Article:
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Juliette Binoche lets intuition drive her diverse acting career

Prolific performer Juliette Binoche is best known for her roles in movies such as “The English Patient” and “Chocolat.” But she’s also remained a dedicated theater actor, recently wrapping up a tour of “Antigone” that took her around Europe and the U.S. She speaks to Jeffrey Brown about what has moved and motivated her throughout her career, and what she’s still learning.

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  • GWEN IFILL:

    She’s one of the most well-known French actresses of her generation, and she has carved an unusual and distinct career path.

    Juliette Binoche has appeared in more than 40 feature films, the latest of which, “The 33,” opens tomorrow. It’s about the 33 Chilean miners who were trapped underground for 69 days in 2010.

    At the same time, Binoche is focused on new stage work, taking on the role of a classical heroine in a Greek tragedy.

    She sat down recently with Jeffrey Brown.

  • ACTOR:

    If a man puts family or friends ahead of fatherland, I count him absolutely good for nothing.

  • JEFFREY BROWN:

    A political leader, King Creon, declares that the security of the state must take precedence over individual need, and orders that the body of a slain rebel not be given burial rites.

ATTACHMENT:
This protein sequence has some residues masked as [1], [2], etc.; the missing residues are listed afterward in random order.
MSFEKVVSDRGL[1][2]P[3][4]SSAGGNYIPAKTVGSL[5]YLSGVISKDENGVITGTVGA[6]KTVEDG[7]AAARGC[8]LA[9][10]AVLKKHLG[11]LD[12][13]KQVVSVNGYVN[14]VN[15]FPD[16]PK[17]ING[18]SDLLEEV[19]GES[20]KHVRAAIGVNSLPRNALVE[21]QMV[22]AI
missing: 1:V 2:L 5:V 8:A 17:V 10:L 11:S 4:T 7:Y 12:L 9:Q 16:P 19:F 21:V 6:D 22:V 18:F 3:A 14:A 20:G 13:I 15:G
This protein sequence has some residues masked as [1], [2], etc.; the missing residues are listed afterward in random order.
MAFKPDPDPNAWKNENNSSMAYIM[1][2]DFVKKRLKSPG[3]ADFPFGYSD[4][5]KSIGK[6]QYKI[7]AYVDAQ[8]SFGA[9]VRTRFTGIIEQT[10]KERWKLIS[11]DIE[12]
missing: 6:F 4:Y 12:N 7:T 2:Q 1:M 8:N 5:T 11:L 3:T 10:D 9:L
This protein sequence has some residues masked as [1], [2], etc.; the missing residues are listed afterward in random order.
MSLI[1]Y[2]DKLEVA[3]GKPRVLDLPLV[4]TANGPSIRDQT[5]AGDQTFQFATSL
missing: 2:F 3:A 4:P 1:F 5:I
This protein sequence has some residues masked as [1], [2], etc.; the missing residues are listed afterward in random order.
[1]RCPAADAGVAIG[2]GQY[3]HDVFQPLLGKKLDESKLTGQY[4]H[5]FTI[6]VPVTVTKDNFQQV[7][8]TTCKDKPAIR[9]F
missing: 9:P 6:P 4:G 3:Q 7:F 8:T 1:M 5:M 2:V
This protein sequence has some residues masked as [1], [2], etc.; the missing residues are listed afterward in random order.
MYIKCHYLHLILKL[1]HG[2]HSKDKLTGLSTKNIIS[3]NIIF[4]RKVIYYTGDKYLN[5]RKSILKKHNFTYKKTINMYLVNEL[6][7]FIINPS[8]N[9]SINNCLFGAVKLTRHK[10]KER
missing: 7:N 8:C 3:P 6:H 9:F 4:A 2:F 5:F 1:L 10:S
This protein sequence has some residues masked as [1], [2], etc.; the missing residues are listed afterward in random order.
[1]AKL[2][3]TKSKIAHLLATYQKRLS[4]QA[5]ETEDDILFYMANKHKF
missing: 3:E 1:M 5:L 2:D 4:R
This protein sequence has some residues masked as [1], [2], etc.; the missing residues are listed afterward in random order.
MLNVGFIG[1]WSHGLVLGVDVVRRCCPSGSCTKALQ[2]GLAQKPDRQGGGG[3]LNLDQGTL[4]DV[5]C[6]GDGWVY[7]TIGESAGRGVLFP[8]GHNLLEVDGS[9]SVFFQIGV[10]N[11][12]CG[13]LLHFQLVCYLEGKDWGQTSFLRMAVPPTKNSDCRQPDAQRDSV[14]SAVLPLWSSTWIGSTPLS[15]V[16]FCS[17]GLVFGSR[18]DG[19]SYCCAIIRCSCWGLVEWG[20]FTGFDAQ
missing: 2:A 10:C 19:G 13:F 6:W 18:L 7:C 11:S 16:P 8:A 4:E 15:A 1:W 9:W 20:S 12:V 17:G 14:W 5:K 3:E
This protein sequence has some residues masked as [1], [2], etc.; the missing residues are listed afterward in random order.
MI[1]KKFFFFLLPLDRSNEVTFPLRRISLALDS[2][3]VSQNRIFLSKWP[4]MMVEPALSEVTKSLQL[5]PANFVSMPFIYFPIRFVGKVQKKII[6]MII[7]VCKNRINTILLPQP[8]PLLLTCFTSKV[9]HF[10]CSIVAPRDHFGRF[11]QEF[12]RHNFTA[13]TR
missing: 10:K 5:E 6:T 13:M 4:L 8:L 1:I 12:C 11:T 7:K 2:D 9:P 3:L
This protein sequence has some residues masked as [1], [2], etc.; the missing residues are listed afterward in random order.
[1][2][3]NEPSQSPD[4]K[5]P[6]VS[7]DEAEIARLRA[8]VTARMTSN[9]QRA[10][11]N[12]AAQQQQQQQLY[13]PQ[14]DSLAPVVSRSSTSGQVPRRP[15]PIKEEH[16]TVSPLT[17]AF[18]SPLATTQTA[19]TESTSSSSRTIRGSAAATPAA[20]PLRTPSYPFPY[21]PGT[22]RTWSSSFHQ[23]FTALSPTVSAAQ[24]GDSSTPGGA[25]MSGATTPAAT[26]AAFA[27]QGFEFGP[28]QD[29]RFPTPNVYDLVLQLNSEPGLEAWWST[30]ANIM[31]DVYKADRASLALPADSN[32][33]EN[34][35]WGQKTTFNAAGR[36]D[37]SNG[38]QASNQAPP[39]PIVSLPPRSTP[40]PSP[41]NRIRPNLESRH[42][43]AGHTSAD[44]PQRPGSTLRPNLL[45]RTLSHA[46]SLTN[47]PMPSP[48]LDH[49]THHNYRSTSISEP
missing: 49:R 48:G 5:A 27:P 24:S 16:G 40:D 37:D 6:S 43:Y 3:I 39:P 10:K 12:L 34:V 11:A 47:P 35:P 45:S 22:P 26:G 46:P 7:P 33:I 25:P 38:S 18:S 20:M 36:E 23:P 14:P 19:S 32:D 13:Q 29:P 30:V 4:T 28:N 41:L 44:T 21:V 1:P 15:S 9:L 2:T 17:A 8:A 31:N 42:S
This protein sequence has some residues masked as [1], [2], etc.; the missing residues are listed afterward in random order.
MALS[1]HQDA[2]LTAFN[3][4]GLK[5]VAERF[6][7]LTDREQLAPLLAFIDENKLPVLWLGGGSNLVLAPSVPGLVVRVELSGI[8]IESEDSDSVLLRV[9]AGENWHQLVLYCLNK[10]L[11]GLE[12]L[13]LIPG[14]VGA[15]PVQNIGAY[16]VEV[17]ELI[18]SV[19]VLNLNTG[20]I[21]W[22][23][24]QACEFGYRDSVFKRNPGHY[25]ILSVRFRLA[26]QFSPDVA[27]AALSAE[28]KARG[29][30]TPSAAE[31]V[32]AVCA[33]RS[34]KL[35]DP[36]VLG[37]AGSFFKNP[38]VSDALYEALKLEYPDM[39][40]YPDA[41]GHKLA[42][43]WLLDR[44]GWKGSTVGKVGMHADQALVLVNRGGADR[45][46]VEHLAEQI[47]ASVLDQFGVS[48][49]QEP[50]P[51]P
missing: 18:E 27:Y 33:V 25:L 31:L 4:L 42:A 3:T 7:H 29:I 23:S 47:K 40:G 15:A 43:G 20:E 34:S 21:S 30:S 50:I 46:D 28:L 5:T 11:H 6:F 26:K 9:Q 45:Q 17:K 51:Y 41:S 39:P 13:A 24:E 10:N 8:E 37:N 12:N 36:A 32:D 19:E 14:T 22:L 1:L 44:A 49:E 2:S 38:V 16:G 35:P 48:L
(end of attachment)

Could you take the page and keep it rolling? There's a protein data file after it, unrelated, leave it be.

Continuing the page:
• ACTOR:

    You dare to disobey the law?

  • JULIETTE BINOCHE, “Antigone”:

    What they call law didn’t begin today or yesterday. When they say law, they do not mean a statute of today.

  • JEFFREY BROWN:

    The rebel’s sister, named Antigone, and played here by Juliette Binoche, defies that order and buries her brother, leading to her own death.

  • JULIETTE BINOCHE:

    She has this need of remembering where we come from, the origin of where we come from, and where we’re going back to.

    So the play is an immense — is reaching immense subjects of what we go through.

  • JEFFREY BROWN:

    The playwright Sophocles wrote Antigone in Athens, Greece, some 2,500 years ago, and it has resonated with audiences and actors ever since, including Binoche, one of today’s leading international actresses.

    At the Kennedy Center in Washington, D.C., she recently wrapped up a tour of the play that took her to cities around Europe and the U.S.

    So what is the attraction for you to do an ancient play like this?

  • JULIETTE BINOCHE:

    Well, because the myths put you into a teaching of what is — what are we doing here on this Earth? It’s about transformation

  • JEFFREY BROWN:

    That’s a big question.

  • JULIETTE BINOCHE:

    It’s a big question, but we here, all — all of us, we’re trying to find out. And, of course, the outside world wants us to go here and there and spread ourselves.

    But somehow we have to make a relationship within ourselves. And plays and art are helping to make this link, to think, to feel, to reconnect.

  • ACTOR:

    You’re in love with him aren’t you?

  • JULIETTE BINOCHE:

    I’m not in love with him. I am in love with ghosts. It’s so easy. He’s another ghost.

  • JEFFREY BROWN: